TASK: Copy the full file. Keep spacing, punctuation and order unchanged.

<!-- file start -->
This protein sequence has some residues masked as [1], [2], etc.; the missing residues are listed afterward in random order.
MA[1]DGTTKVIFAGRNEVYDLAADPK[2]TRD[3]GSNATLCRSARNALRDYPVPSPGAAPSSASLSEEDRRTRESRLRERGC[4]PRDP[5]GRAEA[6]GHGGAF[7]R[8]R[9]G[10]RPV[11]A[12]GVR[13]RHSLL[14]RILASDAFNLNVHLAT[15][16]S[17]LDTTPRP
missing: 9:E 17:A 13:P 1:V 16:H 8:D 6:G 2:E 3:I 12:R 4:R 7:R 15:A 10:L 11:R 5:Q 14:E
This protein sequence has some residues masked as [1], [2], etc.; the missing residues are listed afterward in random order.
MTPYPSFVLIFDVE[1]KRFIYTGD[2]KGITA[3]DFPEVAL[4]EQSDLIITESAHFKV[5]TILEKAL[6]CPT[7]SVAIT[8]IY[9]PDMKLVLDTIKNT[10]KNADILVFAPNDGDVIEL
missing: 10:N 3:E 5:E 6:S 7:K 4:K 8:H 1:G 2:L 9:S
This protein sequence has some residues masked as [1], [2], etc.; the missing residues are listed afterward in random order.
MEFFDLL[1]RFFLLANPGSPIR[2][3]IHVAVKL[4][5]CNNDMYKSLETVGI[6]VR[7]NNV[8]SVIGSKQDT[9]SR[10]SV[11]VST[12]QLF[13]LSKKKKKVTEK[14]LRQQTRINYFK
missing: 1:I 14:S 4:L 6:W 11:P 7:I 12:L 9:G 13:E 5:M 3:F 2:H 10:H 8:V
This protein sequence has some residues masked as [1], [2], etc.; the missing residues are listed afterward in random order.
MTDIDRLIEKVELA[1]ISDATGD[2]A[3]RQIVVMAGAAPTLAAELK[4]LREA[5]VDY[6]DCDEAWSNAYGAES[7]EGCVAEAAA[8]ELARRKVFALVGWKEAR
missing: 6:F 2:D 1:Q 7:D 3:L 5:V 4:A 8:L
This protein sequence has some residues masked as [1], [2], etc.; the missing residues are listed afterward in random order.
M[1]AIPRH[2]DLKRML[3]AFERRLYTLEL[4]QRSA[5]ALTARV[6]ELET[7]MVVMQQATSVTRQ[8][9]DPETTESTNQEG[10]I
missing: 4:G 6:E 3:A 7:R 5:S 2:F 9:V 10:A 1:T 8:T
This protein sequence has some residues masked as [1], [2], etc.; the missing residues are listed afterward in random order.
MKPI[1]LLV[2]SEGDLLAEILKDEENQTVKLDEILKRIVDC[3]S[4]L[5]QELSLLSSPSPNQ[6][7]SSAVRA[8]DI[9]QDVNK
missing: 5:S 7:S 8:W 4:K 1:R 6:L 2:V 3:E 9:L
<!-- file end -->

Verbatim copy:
This protein sequence has some residues masked as [1], [2], etc.; the missing residues are listed afterward in random order.
MA[1]DGTTKVIFAGRNEVYDLAADPK[2]TRD[3]GSNATLCRSARNALRDYPVPSPGAAPSSASLSEEDRRTRESRLRERGC[4]PRDP[5]GRAEA[6]GHGGAF[7]R[8]R[9]G[10]RPV[11]A[12]GVR[13]RHSLL[14]RILASDAFNLNVHLAT[15][16]S[17]LDTTPRP
missing: 9:E 17:A 13:P 1:V 16:H 8:D 6:G 2:E 3:I 12:R 4:R 7:R 15:A 10:L 11:R 5:Q 14:E
This protein sequence has some residues masked as [1], [2], etc.; the missing residues are listed afterward in random order.
MTPYPSFVLIFDVE[1]KRFIYTGD[2]KGITA[3]DFPEVAL[4]EQSDLIITESAHFKV[5]TILEKAL[6]CPT[7]SVAIT[8]IY[9]PDMKLVLDTIKNT[10]KNADILVFAPNDGDVIEL
missing: 10:N 3:E 5:E 6:S 7:K 4:K 8:H 1:G 2:L 9:S
This protein sequence has some residues masked as [1], [2], etc.; the missing residues are listed afterward in random order.
MEFFDLL[1]RFFLLANPGSPIR[2][3]IHVAVKL[4][5]CNNDMYKSLETVGI[6]VR[7]NNV[8]SVIGSKQDT[9]SR[10]SV[11]VST[12]QLF[13]LSKKKKKVTEK[14]LRQQTRINYFK
missing: 1:I 14:S 4:L 6:W 11:P 7:I 12:L 9:G 13:E 5:M 3:F 2:H 10:H 8:V
This protein sequence has some residues masked as [1], [2], etc.; the missing residues are listed afterward in random order.
MTDIDRLIEKVELA[1]ISDATGD[2]A[3]RQIVVMAGAAPTLAAELK[4]LREA[5]VDY[6]DCDEAWSNAYGAES[7]EGCVAEAAA[8]ELARRKVFALVGWKEAR
missing: 6:F 2:D 1:Q 7:D 3:L 5:V 4:A 8:L
This protein sequence has some residues masked as [1], [2], etc.; the missing residues are listed afterward in random order.
M[1]AIPRH[2]DLKRML[3]AFERRLYTLEL[4]QRSA[5]ALTARV[6]ELET[7]MVVMQQATSVTRQ[8][9]DPETTESTNQEG[10]I
missing: 4:G 6:E 3:A 7:R 5:S 2:F 9:V 10:A 1:T 8:T
This protein sequence has some residues masked as [1], [2], etc.; the missing residues are listed afterward in random order.
MKPI[1]LLV[2]SEGDLLAEILKDEENQTVKLDEILKRIVDC[3]S[4]L[5]QELSLLSSPSPNQ[6][7]SSAVRA[8]DI[9]QDVNK
missing: 5:S 7:S 8:W 4:K 1:R 6:L 2:V 3:E 9:L